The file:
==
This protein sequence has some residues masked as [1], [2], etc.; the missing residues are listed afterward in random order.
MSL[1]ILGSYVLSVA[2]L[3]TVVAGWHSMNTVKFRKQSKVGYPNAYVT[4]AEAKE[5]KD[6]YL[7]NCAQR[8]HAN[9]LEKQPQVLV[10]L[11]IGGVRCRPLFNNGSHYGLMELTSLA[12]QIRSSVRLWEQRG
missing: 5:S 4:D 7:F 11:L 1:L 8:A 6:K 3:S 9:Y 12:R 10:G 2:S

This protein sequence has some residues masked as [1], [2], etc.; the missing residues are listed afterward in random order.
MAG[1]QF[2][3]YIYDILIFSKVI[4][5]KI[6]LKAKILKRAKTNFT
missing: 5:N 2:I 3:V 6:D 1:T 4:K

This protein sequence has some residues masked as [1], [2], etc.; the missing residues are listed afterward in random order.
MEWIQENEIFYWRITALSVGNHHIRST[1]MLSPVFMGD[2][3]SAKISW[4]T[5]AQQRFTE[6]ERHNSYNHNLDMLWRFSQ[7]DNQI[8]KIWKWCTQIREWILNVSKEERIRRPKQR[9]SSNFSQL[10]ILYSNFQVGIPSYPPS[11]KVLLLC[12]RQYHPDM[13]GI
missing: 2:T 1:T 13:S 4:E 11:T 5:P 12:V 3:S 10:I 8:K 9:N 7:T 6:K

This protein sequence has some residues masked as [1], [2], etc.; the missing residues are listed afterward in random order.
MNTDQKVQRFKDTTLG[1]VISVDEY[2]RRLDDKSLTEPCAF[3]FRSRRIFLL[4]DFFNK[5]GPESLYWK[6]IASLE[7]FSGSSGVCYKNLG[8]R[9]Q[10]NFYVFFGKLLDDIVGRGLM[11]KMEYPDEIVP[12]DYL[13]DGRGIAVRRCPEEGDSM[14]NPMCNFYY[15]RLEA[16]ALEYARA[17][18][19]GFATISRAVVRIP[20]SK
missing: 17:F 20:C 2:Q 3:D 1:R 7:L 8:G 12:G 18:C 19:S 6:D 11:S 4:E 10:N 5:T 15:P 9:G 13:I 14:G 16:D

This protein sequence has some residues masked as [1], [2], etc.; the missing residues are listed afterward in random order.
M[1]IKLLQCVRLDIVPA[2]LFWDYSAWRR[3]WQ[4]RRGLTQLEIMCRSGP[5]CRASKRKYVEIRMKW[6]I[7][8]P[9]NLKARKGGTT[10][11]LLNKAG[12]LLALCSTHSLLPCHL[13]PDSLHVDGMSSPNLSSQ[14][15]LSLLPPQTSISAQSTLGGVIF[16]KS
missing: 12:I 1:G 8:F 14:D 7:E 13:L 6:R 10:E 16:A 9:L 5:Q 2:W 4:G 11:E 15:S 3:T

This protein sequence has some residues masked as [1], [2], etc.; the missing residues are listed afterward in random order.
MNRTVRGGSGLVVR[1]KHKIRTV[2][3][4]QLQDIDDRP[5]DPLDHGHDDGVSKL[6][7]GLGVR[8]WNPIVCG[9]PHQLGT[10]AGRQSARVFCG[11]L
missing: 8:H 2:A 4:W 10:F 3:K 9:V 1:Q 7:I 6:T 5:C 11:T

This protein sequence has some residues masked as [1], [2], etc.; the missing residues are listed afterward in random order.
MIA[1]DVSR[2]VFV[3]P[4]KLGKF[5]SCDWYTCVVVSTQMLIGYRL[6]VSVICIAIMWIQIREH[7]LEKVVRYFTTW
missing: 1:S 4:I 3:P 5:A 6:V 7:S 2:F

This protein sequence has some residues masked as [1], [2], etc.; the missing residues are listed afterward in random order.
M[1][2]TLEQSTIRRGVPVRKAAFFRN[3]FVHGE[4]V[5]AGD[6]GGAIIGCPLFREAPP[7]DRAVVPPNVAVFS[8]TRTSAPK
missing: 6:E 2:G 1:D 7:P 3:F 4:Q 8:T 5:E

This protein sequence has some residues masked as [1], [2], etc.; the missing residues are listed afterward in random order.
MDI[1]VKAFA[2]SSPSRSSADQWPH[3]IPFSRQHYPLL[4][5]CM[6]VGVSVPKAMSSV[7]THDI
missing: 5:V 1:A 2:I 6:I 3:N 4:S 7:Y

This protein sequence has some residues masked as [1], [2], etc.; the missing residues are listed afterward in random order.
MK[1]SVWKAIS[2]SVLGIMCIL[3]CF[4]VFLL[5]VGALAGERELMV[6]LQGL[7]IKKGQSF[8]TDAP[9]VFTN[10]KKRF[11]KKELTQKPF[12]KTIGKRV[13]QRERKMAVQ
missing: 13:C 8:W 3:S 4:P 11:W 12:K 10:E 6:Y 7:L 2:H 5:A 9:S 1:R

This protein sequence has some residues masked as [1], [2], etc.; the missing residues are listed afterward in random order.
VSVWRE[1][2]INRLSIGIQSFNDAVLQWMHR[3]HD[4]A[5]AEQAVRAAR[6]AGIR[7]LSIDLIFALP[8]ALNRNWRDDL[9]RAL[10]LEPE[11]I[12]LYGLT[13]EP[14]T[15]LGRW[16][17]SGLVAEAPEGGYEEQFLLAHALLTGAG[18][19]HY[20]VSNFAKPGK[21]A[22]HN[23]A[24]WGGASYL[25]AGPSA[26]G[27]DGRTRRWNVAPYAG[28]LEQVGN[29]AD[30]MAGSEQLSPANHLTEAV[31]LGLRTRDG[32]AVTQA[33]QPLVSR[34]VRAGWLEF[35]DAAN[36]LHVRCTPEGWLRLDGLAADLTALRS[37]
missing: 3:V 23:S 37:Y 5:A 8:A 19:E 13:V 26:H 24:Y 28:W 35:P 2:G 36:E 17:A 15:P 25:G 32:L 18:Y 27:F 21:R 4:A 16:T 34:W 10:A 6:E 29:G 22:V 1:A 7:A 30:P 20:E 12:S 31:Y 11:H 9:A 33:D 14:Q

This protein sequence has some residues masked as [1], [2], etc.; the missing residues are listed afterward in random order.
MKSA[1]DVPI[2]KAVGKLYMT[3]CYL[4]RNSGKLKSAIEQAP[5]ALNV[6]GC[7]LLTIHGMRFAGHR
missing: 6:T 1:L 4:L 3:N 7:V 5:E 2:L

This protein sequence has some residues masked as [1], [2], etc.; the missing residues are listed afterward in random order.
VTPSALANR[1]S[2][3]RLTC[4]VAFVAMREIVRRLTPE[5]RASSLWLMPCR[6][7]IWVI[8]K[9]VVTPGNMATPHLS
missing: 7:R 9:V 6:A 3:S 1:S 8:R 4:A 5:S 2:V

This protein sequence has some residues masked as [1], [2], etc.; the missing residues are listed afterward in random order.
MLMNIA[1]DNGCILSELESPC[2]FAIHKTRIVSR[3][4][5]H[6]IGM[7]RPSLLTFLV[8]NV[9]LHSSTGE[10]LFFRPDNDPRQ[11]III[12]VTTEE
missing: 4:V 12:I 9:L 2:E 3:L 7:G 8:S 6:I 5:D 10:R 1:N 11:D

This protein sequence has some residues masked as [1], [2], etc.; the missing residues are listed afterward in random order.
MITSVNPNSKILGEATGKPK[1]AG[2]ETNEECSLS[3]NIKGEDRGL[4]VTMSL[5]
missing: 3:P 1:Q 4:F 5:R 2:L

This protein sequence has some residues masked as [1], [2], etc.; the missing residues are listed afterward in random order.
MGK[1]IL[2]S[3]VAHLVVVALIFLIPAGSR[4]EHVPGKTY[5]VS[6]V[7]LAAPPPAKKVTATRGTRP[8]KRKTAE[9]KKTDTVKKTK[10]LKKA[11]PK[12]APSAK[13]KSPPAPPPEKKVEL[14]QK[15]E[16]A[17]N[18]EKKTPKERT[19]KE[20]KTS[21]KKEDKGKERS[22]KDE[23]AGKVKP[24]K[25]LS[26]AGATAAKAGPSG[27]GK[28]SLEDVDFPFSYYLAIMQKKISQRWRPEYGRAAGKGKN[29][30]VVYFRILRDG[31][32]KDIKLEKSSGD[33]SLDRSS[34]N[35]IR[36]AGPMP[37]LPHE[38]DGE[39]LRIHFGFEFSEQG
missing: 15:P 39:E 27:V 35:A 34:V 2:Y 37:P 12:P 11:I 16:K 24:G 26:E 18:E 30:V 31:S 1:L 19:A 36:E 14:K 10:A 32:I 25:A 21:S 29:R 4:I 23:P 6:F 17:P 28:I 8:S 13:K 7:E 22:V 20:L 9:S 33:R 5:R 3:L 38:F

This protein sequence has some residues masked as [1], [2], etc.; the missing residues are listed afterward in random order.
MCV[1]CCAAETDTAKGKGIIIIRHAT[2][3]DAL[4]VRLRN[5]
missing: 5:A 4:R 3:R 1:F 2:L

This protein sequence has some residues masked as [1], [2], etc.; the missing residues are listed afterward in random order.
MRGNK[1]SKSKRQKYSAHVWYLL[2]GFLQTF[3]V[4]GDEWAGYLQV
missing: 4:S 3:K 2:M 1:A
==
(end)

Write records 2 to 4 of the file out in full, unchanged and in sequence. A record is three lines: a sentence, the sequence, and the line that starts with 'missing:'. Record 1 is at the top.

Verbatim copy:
This protein sequence has some residues masked as [1], [2], etc.; the missing residues are listed afterward in random order.
MAG[1]QF[2][3]YIYDILIFSKVI[4][5]KI[6]LKAKILKRAKTNFT
missing: 5:N 2:I 3:V 6:D 1:T 4:K

This protein sequence has some residues masked as [1], [2], etc.; the missing residues are listed afterward in random order.
MEWIQENEIFYWRITALSVGNHHIRST[1]MLSPVFMGD[2][3]SAKISW[4]T[5]AQQRFTE[6]ERHNSYNHNLDMLWRFSQ[7]DNQI[8]KIWKWCTQIREWILNVSKEERIRRPKQR[9]SSNFSQL[10]ILYSNFQVGIPSYPPS[11]KVLLLC[12]RQYHPDM[13]GI
missing: 2:T 1:T 13:S 4:E 11:T 5:P 12:V 3:S 10:I 8:K 9:N 7:T 6:K

This protein sequence has some residues masked as [1], [2], etc.; the missing residues are listed afterward in random order.
MNTDQKVQRFKDTTLG[1]VISVDEY[2]RRLDDKSLTEPCAF[3]FRSRRIFLL[4]DFFNK[5]GPESLYWK[6]IASLE[7]FSGSSGVCYKNLG[8]R[9]Q[10]NFYVFFGKLLDDIVGRGLM[11]KMEYPDEIVP[12]DYL[13]DGRGIAVRRCPEEGDSM[14]NPMCNFYY[15]RLEA[16]ALEYARA[17][18][19]GFATISRAVVRIP[20]SK
missing: 17:F 20:C 2:Q 3:D 1:R 7:L 8:G 12:G 18:C 19:S 6:D 11:S 4:E 10:N 5:T 15:P 9:G 13:I 14:G 16:D